Black Women Will Fight Back Against Abortion Bans at the Ballot Box

As abortion bans are passed in state after state, it feels eerily familiar, like the days of slavery—when basic human rights weren’t inherent, but determined by where you lived and who owned you.

Back in those days, our country was divided over race and privilege. Those same fissures are reemerging, as our right to bodily autonomy is under constant attack. Today, we are experiencing a cataclysmic mashup of racism, sexism and classism that threatens both the rights and lives of Black women and other women of color.

While opponents of abortion talk a lot about babies, their rhetoric is a distraction from the real purpose of these laws, and the ultimate victims. Abortion bans attack the health and rights of women and gender-nonconforming people by denying the most basic human right to have sovereignty over one’s own body.

Politicians aren’t on a crusade to save babies. They’re on a campaign to deny us our humanity.

We know this because the same politicians who profess such reverence for the “unborn” lose interest after birth—especially when the babies are born to people of color and people living in poverty. If legislators are so concerned about babies, then why don’t they address the abysmal rates of maternal mortality and morbidity among Black women?

Indeed, some of the states that recently passed abortion bans also have among the worst rates of maternal mortality and morbidity in the country. Everywhere in the country, the same politicians who oppose abortion are usually the ones who oppose social safety-net programs that support parents and children.

Attacks on legal abortion are really about the white, male patriarchy maintaining control. As women—especially Black women and other women of color—continue to chip away at white, male power structures, the patriarchy is pushing back and working to keep us in our places.

Denying access to legal abortion denies us full citizenship. It’s another way to disempower us. And Black women are disparately impacted by these attacks.

As Black women, we already face greater obstacles to accessing all health care. That fact is well-documented, even by the U.S. government. Black women face higher rates of unemployment than white women and are paid less than men and white women. Making legal abortion less accessible will mean patients will have to travel longer distances to access abortion care. Given all the obstacles that Black women already face to accessing health care, these new bans are rapidly making abortion a Constitutional right that we cannot exercise.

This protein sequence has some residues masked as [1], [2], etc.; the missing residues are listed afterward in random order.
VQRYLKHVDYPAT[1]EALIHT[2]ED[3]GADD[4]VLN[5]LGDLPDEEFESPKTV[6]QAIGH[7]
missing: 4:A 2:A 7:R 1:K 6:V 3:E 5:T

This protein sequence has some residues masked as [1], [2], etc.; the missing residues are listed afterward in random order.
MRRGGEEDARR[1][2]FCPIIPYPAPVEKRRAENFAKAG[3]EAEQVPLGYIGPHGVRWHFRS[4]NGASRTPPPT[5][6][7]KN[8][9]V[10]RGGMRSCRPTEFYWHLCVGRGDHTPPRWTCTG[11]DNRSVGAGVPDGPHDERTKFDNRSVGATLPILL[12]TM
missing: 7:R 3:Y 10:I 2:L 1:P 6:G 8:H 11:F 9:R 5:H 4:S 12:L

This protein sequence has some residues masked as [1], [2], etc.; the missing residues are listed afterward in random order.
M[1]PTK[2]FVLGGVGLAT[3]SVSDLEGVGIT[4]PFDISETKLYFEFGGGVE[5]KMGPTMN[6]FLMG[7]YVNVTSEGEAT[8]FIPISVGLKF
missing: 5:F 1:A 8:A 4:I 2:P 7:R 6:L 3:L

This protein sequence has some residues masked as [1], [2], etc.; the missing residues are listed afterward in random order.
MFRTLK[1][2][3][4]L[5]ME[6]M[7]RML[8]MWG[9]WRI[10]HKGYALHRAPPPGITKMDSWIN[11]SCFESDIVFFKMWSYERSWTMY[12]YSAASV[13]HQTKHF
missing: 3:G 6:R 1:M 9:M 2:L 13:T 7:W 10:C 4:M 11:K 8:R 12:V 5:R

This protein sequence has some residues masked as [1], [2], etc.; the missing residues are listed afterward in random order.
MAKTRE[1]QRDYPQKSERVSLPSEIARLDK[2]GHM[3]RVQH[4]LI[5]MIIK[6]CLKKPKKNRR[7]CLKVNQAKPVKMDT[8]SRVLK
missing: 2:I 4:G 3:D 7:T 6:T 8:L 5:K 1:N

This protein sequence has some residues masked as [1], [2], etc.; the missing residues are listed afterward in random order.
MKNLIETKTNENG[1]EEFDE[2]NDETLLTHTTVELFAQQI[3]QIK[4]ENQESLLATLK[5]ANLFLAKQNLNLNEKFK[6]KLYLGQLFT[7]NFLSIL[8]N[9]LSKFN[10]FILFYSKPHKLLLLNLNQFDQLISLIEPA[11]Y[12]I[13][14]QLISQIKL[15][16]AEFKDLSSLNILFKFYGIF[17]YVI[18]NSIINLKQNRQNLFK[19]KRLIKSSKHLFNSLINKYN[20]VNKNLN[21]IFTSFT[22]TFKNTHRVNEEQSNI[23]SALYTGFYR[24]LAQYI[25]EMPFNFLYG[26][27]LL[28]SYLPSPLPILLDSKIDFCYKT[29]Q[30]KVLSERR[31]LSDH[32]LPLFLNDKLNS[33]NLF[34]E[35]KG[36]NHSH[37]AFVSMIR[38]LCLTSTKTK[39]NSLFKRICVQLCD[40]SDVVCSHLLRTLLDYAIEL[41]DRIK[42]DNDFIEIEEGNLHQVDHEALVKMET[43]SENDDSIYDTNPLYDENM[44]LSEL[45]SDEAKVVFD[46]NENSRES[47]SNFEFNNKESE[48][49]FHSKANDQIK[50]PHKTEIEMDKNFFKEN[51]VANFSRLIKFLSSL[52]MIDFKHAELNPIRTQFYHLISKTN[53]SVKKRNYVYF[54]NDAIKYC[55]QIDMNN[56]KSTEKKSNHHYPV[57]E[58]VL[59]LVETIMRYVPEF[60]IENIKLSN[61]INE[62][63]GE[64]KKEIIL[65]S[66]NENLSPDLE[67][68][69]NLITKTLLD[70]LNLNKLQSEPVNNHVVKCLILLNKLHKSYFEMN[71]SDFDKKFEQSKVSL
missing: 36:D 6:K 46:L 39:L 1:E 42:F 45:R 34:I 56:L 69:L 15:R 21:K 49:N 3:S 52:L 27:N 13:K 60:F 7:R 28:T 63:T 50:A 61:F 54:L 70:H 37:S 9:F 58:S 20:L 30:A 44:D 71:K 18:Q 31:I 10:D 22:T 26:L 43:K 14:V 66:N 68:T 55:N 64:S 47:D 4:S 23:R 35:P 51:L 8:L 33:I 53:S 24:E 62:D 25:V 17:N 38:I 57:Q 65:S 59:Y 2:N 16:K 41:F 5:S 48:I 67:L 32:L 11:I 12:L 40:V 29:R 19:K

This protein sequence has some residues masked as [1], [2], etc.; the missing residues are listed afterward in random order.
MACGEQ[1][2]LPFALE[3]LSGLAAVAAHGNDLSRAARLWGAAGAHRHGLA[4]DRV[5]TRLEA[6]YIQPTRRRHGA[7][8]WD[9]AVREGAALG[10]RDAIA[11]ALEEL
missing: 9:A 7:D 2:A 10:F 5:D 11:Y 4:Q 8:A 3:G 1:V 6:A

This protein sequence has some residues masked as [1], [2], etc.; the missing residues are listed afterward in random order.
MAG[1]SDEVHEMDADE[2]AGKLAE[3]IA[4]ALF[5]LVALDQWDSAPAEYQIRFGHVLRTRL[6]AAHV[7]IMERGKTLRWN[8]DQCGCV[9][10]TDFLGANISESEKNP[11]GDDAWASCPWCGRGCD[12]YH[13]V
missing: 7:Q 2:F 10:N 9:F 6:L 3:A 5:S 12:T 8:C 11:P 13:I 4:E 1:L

Of course, that’s the whole point.

While politicians talk about protecting women and “babies” out of one side of their mouths, they cut access to health care, public assistance, education, housing and employment opportunities. They attack our voting rights with bogus laws and rig districts to make sure that Black votes count less or not at all. And when they’re not attacking Black women’s health and voting rights, they are protecting our racist criminal justice system designed to incarcerate Black men and women at ever increasing rates.

But we are fighting back. We will continue to organize in our communities, register voters, make demands and hold our elected officials accountable.

We will not go back to Jim Crow. We will not go back to the days of back-alley abortions. We will not go back to the days when others had control over our bodies.

Instead, we are going back to our communities to educate, mobilize and go to the polls on Election Day!

About and

Marcela Howell is the founder and president of In Our Own Voice: National Black Women’s Reproductive Justice Agenda and the former senior policy and communications consultant for Communications Consortium Media Center and vice president of policy, communications and marketing at Advocates for Youth. She has a master's in literature from Saint Louis University and a J.D. from Pepperdine School of Law. You can follow Marcela on Twitter at @BlackWomensRJ.
Deon Haywood is the executive director of Women With a Vision. Haywood is also an activist, human rights advocate, mother and grandmother, and community leader from New Orleans. For more than 30 years, she has advocated for the rights of Black women and girls, poor and working class folks, sex workers, substance users and LGBTQ+ communities in the Deep South.